Jun 17, 2024

A Steady-as-She-Goes Fed and a Tame Inflation Report

Weekly Market Commentary

As expected, the Federal Reserve announced last Wednesday that it held its key rate, the fed funds rate, unchanged at 5.25 – 5.50%.

The Fed left the door open to a cut in rates later in the year if inflation makes meaningful progress toward its 2% annual goal or if there is an unexpected weakening in the labor market.

On the inflation front, the Consumer Price Index (CPI) finally delivered for investors. It’s only one month, but May’s CPI brought relief after unexpectedly high numbers earlier in the year.

Let’s briefly review. Aided by a drop in energy prices, the CPI was unchanged in May, according to the U.S. Bureau of Labor Statistics. The CPI is up 3.3% from a year ago.

The core CPI, which excludes food and energy, rose 0.16%, the lowest since August 2021. The core CPI is up 3.4% versus one year ago, the slowest pace since April 2021.

The overall narrative didn’t change much. Inflation for goods is low, and prices are actually declining for some consumer goods. Inflation in the service sector eased but remains a problem.

Notably, auto insurance, which is up 20% over the last year, fell 0.1% in May.


Economists and investors put much more emphasis on the rate of inflation versus the actual price level. The core CPI has significantly slowed, declining from a peak of 6.6% in late 2022 to 3.4% in May.

The general public, however, seems more focused on record prices. Last week, the Wall Street Journal summed it up with a story entitled, “Americans Really, Really Hate Inflation—and That’s a Big Problem for the Fed.”

It’s not simply about rising prices and the family’s budget; high prices are mentally taxing. Many can recite pre-pandemic prices. It’s unlikely we’ll see those prices again, and that adds to the angst.

A Patient Fed

The unexpected rise in inflation early in the year delayed rate cuts. Fed Chief Powell signaled that we may still see a reduction this year, but the Fed appears to be in no hurry to oblige. The prior forecast of three rate cuts is officially down to one this year. He called one or two “plausible.”

So, if rate cuts this year were to be the drivers of the major indexes, and rate cuts have yet to materialize, why have the S&P 500 Index and the Nasdaq marched higher? Why did these indexes notch new highs on Tuesday, Wednesday, and Thursday (MarketWatch)?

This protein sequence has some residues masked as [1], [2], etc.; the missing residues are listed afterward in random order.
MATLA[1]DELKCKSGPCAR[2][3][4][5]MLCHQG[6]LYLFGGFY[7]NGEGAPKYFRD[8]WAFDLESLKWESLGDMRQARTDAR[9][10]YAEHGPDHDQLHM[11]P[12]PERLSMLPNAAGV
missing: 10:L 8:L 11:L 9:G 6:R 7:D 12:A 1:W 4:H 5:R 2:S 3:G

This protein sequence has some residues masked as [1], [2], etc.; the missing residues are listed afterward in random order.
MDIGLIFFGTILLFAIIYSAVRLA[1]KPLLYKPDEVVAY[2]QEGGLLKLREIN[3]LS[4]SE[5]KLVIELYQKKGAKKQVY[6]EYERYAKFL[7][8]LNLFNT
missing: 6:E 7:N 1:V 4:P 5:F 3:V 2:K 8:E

Four catalysts

  1. AI is driving tech – investors seem to view AI the way they viewed the internet in the mid-1990s.
  2. Earnings have topped expectations.
  3. Inflation disappointed early in the year but is no longer accelerating on a monthly basis. Year-over-year, the core CPI has trended lower—disinflation. It helps relieve pressure on the Fed.
  4. Job growth is solid, the economy is expanding, and the soft-economic landing scenario appears to still be in pace.

There are indications economic growth may be slowing, and the labor market may be showing some early signs of pressure. In the absence of big rate hikes, the economic fundamentals have done most of the heavy lifting.

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Another Soft Inflation Number Bolsters the Case for Lower Rates

In 2021 and 2022, soaring inflation sparked the most aggressive series of rate hikes in decades. While prices remain high, the rate of those price increases has slowed, and the Federal Reserve may finally be seriously considering a reduction in interest rates.

At First Glance, Another Solid Jobs Report

The U.S. Bureau of Labor Statistics (BLS) reported that nonfarm payrolls rose a solid 206,000 in June, topping the consensus forecast offered by Bloomberg News of 190,000. However, first glances may not always leave the correct impression. Private sector payrolls increased by a more modest 136,000, and nonfarm payrolls were revised downward by 111,000 in April and May.

A Dysfunctional Housing Market

What happens when mortgage rates tumble below 3% and then spike above 7%? Unintended consequences are bound to play out. In hindsight, they aren’t difficult to spot. You’re a winner if you have no intention of moving and were lucky enough to lock in ultra-cheap rates just a few years ago. Those who want to move or renters who want to buy are less fortunate.

Mixed Signals

Much has been made of the remarkable resilience of the American economy. Forecasters who confidently called for a recession in 2023 got it wrong. So far this year, the economy is generating new jobs, and the U.S. economy has yet to falter.

Strong Jobs Report, with a Caveat

The U.S. Bureau of Labor Statistics reported that nonfarm payrolls in May rose 272,000, easily beating expectations of 190,000 per the Wall Street Journal. Over the past three years, nonfarm payrolls have usually topped expectations. That narrative remains intact.